After lunch, His Holiness outlined the program of teachings over the coming days, mentioning the Long Life Offering to be celebrated on the first day of the New Year 2014 and that he will give an Avalokiteshvara empowerment on the final morning. He remarked that generally the Buddha’s teaching is about distinguishing appearance from reality. In that context he said that the lines in the Long Life Ceremony that ask the lama to live for 10,000 years are foolish because everyone knows he won’t.
“Similarly, we pray to the 16 Arhats, but not one of them has left a text we can employ or revealed anything we can put to use today. On the other hand, every one of the 17 Pandits of Nalanda wrote something that continues to be of value. I realise I risk upsetting people when I say this, like the time I visited the Men-tsi-khang in Dharamsala and let slip the remark that while I greatly appreciate Tibetan medicine I don’t have a lot of interest in astrology. The staff of the astrological department was very discouraged and I had to persuade them that whether or not I employ it, astrology has an established place in Tibetan culture. And on that basis they should work to preserve it.”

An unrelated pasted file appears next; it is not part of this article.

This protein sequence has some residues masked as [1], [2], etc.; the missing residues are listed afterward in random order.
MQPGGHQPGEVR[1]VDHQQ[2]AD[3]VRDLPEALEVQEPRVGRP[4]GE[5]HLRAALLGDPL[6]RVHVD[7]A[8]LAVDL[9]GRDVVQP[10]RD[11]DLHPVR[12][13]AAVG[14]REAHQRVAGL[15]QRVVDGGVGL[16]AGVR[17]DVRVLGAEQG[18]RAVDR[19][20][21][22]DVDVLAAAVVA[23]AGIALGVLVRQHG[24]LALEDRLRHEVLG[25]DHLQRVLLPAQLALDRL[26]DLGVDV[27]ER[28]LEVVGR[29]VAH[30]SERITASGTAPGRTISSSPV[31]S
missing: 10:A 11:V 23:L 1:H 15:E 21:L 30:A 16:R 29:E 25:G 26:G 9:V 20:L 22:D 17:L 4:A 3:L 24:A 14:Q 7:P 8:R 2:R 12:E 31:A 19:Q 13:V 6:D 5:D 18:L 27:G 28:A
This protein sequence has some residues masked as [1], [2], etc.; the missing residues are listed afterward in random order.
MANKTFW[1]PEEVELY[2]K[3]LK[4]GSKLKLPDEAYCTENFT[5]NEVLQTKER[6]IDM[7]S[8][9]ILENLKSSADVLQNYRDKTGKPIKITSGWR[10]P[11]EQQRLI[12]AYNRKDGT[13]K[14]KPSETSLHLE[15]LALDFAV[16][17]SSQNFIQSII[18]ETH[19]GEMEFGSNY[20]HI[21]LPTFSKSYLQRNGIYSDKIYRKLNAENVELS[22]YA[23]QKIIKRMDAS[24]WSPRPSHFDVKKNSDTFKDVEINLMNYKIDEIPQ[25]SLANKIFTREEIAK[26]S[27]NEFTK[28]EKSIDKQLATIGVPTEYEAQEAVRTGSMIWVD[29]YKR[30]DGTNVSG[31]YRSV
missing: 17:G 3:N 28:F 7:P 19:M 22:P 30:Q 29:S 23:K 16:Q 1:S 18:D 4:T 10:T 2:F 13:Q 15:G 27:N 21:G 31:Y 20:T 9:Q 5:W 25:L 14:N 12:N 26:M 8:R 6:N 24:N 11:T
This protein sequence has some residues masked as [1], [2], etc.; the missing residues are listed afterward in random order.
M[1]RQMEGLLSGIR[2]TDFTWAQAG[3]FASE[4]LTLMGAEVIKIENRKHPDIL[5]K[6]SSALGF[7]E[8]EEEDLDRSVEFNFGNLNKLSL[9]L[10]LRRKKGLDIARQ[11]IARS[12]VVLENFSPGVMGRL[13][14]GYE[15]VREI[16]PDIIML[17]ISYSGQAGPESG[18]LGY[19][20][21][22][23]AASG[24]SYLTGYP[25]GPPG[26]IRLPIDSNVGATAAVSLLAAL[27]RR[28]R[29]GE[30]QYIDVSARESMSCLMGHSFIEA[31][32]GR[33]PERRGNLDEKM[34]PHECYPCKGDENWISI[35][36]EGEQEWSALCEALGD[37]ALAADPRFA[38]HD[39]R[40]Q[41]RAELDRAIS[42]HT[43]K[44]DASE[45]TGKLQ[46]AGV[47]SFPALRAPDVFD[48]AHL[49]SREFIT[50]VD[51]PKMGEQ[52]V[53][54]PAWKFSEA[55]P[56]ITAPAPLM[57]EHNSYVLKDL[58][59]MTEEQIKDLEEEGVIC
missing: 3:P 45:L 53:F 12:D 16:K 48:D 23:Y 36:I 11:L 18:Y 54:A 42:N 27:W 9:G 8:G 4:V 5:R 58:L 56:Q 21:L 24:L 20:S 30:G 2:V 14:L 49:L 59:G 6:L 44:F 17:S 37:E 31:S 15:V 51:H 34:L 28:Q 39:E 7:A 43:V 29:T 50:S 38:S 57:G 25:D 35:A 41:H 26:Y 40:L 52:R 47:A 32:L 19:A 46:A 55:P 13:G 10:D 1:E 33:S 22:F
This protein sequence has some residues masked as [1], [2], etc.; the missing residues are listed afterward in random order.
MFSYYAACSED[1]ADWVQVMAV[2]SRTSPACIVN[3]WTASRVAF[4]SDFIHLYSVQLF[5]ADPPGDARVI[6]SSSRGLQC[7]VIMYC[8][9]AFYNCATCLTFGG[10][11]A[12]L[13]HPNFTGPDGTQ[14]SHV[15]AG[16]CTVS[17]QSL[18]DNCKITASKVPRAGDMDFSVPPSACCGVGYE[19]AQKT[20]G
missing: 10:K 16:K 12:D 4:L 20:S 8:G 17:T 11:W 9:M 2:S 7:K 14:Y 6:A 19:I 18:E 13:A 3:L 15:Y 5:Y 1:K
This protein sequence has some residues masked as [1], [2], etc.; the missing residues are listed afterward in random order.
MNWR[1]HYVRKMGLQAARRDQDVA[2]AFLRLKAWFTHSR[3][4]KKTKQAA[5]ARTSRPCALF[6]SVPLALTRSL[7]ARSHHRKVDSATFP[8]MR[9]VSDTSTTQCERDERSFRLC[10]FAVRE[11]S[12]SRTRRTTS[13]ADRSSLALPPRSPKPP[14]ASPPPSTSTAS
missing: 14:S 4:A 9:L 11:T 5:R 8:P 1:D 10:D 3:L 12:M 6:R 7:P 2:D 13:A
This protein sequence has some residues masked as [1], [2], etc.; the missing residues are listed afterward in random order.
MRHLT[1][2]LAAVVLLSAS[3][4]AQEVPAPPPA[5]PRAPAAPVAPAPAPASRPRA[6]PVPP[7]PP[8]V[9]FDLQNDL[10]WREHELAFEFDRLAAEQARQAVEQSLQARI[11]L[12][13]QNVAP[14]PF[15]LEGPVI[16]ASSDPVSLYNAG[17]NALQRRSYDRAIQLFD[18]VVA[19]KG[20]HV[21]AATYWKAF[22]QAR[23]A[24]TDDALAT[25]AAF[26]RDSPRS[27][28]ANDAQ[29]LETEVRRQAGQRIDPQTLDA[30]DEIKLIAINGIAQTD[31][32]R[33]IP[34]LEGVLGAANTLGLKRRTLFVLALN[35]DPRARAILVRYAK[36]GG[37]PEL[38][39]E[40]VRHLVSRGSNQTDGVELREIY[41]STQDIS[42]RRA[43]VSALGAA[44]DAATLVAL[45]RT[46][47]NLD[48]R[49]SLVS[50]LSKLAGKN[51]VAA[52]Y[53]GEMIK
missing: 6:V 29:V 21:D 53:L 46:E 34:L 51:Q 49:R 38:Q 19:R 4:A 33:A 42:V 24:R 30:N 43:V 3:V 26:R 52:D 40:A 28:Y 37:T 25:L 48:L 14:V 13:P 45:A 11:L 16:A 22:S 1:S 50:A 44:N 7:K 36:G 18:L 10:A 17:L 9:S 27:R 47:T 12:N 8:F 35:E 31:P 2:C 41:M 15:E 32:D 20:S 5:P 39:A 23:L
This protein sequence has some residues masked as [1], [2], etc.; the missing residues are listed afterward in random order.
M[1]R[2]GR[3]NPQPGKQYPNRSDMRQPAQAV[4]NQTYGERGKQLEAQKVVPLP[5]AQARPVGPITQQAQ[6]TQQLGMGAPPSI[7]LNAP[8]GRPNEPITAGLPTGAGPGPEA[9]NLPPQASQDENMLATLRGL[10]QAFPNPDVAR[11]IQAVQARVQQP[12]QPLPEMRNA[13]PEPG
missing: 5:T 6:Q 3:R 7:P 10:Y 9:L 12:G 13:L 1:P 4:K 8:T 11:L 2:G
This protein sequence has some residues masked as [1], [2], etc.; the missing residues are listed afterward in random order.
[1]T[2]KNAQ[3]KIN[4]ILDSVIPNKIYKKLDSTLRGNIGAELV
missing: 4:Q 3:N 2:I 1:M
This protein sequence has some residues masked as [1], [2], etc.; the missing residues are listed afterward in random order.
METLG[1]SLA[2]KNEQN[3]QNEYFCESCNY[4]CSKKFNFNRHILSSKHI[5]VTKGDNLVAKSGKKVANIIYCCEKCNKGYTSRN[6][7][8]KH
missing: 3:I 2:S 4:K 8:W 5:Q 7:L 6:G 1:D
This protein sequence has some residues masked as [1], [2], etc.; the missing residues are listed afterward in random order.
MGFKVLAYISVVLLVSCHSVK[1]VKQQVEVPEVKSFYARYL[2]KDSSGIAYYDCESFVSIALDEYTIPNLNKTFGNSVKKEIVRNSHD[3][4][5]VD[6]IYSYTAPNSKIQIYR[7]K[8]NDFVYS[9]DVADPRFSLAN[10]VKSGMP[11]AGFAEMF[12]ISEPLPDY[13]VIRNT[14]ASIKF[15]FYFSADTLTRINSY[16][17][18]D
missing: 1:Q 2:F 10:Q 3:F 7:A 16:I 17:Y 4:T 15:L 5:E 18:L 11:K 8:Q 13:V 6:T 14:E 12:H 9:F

His Holiness read from the ‘Southern Lineage’ and from the ‘Swift Path’ before calling an early end to the days teachings. He introduced to the audience a team from the Sri Lankan Light of Asia Foundation who has made a new film about the life of the Buddha up to his attainment of enlightenment. The film won awards at the recent Delhi International Film Festival and they had requested an opportunity to show it him when he was in Delhi. He told them he would be teaching tens of thousands here in Bylakuppe and would be grateful if they would show it here. He announced that he would watch the first fifteen minutes or so of the film before retiring to rest, but encouraged the audience to enjoy the opportunity of watching it through to the end.